Artificial nail fix causes lung cancer—experts warn
Fashion in the country has taken different twists as the new revolution is not only about covering pretty legs with mini skirt, thigh-length-gown, body revealing trouser and fixing of wig cup.
The new evolution is about acrylics or artificial nails.
Some women believe fixing artificial nails make them look glamorous and exquisite, thus they hardly flaunt with their natural nails.
While some may think of fake nails as just manicure style, others see acrylics as both an outlet for self-expression and a way to pay homage to their looks.
However, the new freak came from the western world, where celebrities use acrylics to create hottest trends.
Janet Jackson arguably popularised the pierced nail look after wearing acrylics with hoops in each nail in the visuals for her 1998 hit track dubbed “What is gonna be.”
Research found that before the ’90s, fake nails were part of black women’s aesthetic culture.
As far back as 3000 BC, Egyptian women were believed to have worn artificial nails extensions made of ivory and bone.
Those of royal descent, like Queen Nefertiti, were also known to paint their finger and toenails red, symbolising their high status in society.
The side effects of artificial nails are something you may want to consider seriously before engaging manicurist in the art and science of these two severely synthetic nail treatments.
Most nail salons in the country as observed by Spot On News are using poisonous and illegal substance called Methyl Methacrylate (MMA), an ingredient found in liquid monomers in their nail adhesives.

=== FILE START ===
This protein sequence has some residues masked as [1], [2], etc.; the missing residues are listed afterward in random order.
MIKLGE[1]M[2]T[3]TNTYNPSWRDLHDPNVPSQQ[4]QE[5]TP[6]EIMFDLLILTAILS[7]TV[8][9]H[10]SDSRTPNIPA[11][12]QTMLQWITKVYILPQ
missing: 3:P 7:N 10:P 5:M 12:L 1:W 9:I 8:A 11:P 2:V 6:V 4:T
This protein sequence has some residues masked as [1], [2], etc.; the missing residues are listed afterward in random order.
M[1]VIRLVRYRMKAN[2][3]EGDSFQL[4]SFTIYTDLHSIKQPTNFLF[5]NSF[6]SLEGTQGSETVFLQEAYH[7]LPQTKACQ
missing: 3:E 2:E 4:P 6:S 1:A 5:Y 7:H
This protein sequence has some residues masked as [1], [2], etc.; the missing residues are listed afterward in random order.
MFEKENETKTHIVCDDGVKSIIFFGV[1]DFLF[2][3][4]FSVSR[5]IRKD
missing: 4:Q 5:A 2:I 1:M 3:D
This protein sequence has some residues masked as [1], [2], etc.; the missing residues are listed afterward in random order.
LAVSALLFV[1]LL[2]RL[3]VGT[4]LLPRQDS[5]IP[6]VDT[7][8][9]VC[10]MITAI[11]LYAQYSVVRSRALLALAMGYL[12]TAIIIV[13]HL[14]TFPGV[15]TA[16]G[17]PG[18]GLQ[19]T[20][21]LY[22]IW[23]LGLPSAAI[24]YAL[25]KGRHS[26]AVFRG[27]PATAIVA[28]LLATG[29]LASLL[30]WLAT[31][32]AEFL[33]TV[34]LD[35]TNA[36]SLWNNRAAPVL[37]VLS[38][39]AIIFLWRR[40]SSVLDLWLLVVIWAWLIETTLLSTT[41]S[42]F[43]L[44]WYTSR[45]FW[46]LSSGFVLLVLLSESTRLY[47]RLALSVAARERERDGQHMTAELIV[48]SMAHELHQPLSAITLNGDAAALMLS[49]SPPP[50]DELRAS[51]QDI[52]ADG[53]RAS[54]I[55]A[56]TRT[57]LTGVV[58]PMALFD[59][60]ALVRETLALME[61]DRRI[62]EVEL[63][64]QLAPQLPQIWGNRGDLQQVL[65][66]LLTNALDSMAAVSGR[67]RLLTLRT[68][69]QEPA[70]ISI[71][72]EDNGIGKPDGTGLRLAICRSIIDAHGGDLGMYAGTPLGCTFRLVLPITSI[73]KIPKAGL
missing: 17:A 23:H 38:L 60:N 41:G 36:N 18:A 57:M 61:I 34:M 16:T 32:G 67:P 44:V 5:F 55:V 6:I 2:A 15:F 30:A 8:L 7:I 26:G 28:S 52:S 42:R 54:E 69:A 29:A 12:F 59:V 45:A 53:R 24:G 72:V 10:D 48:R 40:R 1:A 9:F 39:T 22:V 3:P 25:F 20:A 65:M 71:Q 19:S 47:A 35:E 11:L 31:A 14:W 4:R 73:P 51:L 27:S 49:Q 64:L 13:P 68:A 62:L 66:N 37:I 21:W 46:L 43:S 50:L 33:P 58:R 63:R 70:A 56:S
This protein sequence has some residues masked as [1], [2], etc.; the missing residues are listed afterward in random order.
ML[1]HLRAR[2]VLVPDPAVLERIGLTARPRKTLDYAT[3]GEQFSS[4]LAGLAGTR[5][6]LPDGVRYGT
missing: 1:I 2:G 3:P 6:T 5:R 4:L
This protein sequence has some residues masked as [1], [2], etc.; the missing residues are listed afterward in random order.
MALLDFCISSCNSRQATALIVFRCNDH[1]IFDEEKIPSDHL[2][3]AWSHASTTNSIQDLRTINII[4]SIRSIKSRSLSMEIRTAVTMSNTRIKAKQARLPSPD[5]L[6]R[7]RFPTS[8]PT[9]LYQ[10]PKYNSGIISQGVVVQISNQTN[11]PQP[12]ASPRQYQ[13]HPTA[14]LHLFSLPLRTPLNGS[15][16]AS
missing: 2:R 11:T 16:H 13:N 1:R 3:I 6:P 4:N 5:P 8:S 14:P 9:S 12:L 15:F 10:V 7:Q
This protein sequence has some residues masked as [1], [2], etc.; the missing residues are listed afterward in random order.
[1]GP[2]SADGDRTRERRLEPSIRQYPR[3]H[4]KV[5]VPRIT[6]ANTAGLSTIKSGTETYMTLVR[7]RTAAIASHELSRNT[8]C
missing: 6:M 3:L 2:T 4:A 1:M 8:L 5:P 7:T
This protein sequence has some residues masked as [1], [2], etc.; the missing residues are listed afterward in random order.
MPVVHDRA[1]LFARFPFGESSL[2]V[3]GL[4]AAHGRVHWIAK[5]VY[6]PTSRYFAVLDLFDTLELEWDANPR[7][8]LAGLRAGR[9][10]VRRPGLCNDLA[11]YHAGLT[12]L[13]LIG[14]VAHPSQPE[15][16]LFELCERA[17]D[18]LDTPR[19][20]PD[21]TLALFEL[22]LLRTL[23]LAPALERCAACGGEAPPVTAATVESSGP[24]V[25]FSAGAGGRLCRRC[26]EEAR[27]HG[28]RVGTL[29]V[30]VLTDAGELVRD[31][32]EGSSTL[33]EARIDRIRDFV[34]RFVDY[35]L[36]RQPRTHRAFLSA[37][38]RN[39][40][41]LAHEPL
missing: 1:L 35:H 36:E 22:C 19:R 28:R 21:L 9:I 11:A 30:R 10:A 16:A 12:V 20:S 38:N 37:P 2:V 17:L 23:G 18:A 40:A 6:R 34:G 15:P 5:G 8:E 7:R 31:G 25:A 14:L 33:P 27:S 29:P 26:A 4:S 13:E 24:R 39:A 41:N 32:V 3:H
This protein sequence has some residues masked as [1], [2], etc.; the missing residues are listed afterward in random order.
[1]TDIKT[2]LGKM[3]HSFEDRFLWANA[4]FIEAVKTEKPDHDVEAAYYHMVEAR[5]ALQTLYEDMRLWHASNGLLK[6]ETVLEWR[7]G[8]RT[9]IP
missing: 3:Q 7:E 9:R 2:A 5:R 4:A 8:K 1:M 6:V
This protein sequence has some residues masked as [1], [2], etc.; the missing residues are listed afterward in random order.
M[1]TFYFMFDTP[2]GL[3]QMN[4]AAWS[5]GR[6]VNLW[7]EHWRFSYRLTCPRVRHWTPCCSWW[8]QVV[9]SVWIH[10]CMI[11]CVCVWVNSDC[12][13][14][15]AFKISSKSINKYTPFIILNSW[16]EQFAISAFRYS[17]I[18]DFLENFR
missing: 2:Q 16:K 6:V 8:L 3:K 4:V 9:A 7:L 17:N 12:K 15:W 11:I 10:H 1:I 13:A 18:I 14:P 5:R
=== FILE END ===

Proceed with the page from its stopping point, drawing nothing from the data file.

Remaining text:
This substance among other things can cause serious damage to the lungs as well as permanent damage to natural nails.
It causes severe allergic reactions, permanent loss of sensation in the fingertips, deformities and respiratory problems with eye, nose and throat irritation.
The chemicals used to apply acrylic nails are unhealthy and included resins and formaldehyde, which cause cancer.
Exposure to these chemicals through your nails over a long period of time can result in complete nail loss by destruction of the nail matrix.
Also, an artificial and natural nail has a much stronger bond than the one between a real nail and nail bed.
If the nail rips from the nail bed, that gap, or space, provides a rich, moist, warm environment for bacteria and fungi to grow.
Prolonged time on the nail allows infections to worsen, with acrylics, the opposite – drying out of natural oils – can occur, which can cause damage and splitting.
Rigidly adhered acrylics may also lead to serious nail breaks, infection and loss of the natural nail.
The Food and Drugs Authority (FDA) classifies MMA as “a poisonous and deleterious substance” and has deemed it unsuitable for salon use.
Despite the warning many salon visited by spotonnews.net still use it to enhance nails of their clients to meet modern trend.
BY JOYCELINE NATALLY CUDJOE